Companies Agree to Pay $67M to Settle Price-Fixing Claim

(Daily Journal)  Hitachi Chemical Co. agreed to settle its part of a massive antitrust case involving the global capacitor market. U.S. District Judge James Donato indicated at a hearing Thursday that he would approve the agreement, which calls for the technology conglomerate to pay $63 million to a class of direct purchasers.

Another company, Soshin Electric Co. Ltd., agreed to pay just under $4 million. Both companies also agreed to cooperate with their plaintiffs against the remaining defendants accused of price fixing. Soshin also agreed to allow one of its former employees to testify at trial. In Re Capacitors Antitrust Litigation, 14-CV3264 (N.D. Cal., filed July 18, 2014).

The case has already made it through two summary judgment motions and seven of the original 22 corporate defendants have now settled the claims against them. The first round of settlements took place in 2016, netting more than $32 million for the plaintiffs.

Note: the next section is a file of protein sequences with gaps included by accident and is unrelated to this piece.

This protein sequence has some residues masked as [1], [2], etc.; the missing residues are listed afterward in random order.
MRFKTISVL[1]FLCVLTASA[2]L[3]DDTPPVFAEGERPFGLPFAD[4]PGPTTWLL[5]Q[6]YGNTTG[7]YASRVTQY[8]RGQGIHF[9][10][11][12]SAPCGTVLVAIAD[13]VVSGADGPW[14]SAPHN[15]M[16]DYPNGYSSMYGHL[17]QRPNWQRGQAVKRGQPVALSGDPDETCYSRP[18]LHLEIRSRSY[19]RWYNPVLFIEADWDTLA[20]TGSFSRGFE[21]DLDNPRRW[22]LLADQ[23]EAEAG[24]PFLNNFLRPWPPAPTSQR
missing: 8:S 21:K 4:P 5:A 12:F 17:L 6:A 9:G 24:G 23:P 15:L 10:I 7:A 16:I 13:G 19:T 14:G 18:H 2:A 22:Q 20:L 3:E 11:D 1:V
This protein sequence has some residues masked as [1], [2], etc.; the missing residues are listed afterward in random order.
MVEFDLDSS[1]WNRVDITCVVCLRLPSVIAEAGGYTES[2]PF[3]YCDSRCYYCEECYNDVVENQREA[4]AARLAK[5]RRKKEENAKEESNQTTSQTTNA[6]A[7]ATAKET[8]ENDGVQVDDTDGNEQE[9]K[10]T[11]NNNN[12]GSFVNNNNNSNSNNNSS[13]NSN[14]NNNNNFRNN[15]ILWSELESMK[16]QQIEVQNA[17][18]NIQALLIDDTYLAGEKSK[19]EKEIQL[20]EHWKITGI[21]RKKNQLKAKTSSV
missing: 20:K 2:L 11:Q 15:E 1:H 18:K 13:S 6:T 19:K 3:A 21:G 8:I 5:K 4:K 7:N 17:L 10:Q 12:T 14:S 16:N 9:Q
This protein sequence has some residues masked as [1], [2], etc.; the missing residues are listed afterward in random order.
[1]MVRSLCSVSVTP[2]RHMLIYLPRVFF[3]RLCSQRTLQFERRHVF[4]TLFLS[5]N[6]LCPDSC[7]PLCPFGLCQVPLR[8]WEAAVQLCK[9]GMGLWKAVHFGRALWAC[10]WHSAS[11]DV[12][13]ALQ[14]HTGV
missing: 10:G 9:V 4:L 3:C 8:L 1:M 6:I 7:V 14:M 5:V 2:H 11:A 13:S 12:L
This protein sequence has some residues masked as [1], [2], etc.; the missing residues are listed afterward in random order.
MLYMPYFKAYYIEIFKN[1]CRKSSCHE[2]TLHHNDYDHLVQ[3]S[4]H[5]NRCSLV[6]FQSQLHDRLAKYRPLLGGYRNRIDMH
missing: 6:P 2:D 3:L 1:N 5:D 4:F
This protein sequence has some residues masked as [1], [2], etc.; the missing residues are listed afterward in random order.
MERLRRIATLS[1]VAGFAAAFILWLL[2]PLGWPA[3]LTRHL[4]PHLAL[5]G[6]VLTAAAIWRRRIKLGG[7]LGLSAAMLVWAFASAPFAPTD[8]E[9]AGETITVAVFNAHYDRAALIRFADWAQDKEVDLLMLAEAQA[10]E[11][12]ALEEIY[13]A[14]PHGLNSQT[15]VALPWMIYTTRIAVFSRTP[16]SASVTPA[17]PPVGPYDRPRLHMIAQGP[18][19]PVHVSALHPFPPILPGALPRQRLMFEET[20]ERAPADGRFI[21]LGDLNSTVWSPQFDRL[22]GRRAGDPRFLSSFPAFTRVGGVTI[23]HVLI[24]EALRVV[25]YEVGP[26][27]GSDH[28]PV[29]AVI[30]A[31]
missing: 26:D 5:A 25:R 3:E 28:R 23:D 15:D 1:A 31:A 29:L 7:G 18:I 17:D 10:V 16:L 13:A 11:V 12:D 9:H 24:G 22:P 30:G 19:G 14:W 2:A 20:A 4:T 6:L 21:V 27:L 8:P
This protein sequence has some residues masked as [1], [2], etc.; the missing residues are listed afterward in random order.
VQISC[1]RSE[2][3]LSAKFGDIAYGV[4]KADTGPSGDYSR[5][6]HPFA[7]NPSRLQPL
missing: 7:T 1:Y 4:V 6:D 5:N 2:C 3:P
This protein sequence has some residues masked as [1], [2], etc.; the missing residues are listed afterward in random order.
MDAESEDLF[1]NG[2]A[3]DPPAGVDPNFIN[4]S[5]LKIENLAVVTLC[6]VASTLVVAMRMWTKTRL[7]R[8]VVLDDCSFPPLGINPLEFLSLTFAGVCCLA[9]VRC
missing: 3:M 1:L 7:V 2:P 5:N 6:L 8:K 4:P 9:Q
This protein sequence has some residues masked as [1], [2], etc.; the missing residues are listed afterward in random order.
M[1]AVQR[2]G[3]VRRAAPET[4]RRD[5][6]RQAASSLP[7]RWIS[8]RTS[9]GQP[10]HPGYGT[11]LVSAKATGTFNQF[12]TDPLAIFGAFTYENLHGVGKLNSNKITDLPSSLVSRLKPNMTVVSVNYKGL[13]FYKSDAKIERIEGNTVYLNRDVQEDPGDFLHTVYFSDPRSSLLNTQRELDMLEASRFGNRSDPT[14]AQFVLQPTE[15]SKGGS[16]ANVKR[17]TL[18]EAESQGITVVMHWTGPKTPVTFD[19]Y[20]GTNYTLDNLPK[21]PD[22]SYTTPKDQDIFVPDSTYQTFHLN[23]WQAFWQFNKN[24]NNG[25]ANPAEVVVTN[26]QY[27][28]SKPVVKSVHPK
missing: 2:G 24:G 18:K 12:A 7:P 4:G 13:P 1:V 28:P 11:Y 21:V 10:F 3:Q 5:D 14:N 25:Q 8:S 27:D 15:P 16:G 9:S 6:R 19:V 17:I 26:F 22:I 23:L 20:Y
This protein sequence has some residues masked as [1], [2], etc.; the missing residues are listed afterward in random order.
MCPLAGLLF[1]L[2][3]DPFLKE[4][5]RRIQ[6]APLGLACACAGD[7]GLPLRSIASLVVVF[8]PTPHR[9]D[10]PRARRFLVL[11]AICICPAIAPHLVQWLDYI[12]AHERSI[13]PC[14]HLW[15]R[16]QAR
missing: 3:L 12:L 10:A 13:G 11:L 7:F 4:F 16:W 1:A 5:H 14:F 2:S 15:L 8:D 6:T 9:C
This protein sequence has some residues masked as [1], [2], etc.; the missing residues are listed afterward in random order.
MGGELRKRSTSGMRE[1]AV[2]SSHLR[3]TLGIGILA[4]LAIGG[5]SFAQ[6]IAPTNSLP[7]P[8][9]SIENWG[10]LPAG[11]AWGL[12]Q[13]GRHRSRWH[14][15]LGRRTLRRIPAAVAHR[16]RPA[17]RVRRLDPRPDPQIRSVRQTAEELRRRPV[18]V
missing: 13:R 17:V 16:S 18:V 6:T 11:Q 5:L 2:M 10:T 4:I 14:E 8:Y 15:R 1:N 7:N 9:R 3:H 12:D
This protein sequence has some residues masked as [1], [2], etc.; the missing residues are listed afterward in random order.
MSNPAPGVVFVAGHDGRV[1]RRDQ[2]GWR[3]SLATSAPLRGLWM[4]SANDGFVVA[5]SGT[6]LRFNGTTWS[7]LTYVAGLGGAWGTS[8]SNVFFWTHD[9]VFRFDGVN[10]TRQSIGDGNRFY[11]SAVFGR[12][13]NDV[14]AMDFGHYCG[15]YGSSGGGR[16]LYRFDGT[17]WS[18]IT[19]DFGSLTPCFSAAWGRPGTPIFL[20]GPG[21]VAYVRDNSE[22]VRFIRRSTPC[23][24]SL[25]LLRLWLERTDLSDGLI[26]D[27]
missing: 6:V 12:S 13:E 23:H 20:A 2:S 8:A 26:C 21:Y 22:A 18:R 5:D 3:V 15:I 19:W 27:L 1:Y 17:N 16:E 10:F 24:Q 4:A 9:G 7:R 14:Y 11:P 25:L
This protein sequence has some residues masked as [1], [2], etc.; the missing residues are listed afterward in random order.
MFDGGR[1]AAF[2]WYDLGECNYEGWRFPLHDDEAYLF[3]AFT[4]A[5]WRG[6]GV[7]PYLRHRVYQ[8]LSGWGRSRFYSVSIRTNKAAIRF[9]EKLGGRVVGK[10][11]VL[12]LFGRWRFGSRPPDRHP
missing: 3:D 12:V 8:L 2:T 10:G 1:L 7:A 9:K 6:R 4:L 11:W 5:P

The plaintiffs allege that the scheme began in January 2002, raising or fixing the prices of aluminum, tantalum and film capacitors. The Department of Justice is leading a criminal case against many of the same defendants.

Capacitors are electronic components used in a wide variety of products, from computers to cars.

Hitachi pleaded guilty to violations of the Sherman Act in June 2016, agreeing to pay a criminal fine of $3.8 million. At the time, the company reported to the U.S. Department of Justice that its capacitor sales to the U.S. totaled $16.5 million.

The plaintiffs indicated in the settlement document that they intend to request nearly $17 million in attorney’s fees and just under $7 million in expenses. Those would come out of the settlement fund, with the fees accounting for 25 percent of the fund.

Joseph R. Saveri, the San Francisco antitrust litigator who represents the plaintiffs, wrote in the settlement proposal that the agreement was well within the realm of reasonableness for similar deals.

“Damages in a price-fixing antitrust conspiracy case generally are based on the amount of the overcharge resulting from anticompetitive activity and are usually measured as a percentage of total sales,” he wrote. “The percentage recovered from the Settling Defendants far exceeds the percentage recovered in many other antitrust class action settlements.”

Hitachi was represented by a team from Wilson Sonsini Goodrich & Rosati PC.

(Reporting by Joshua Sebold)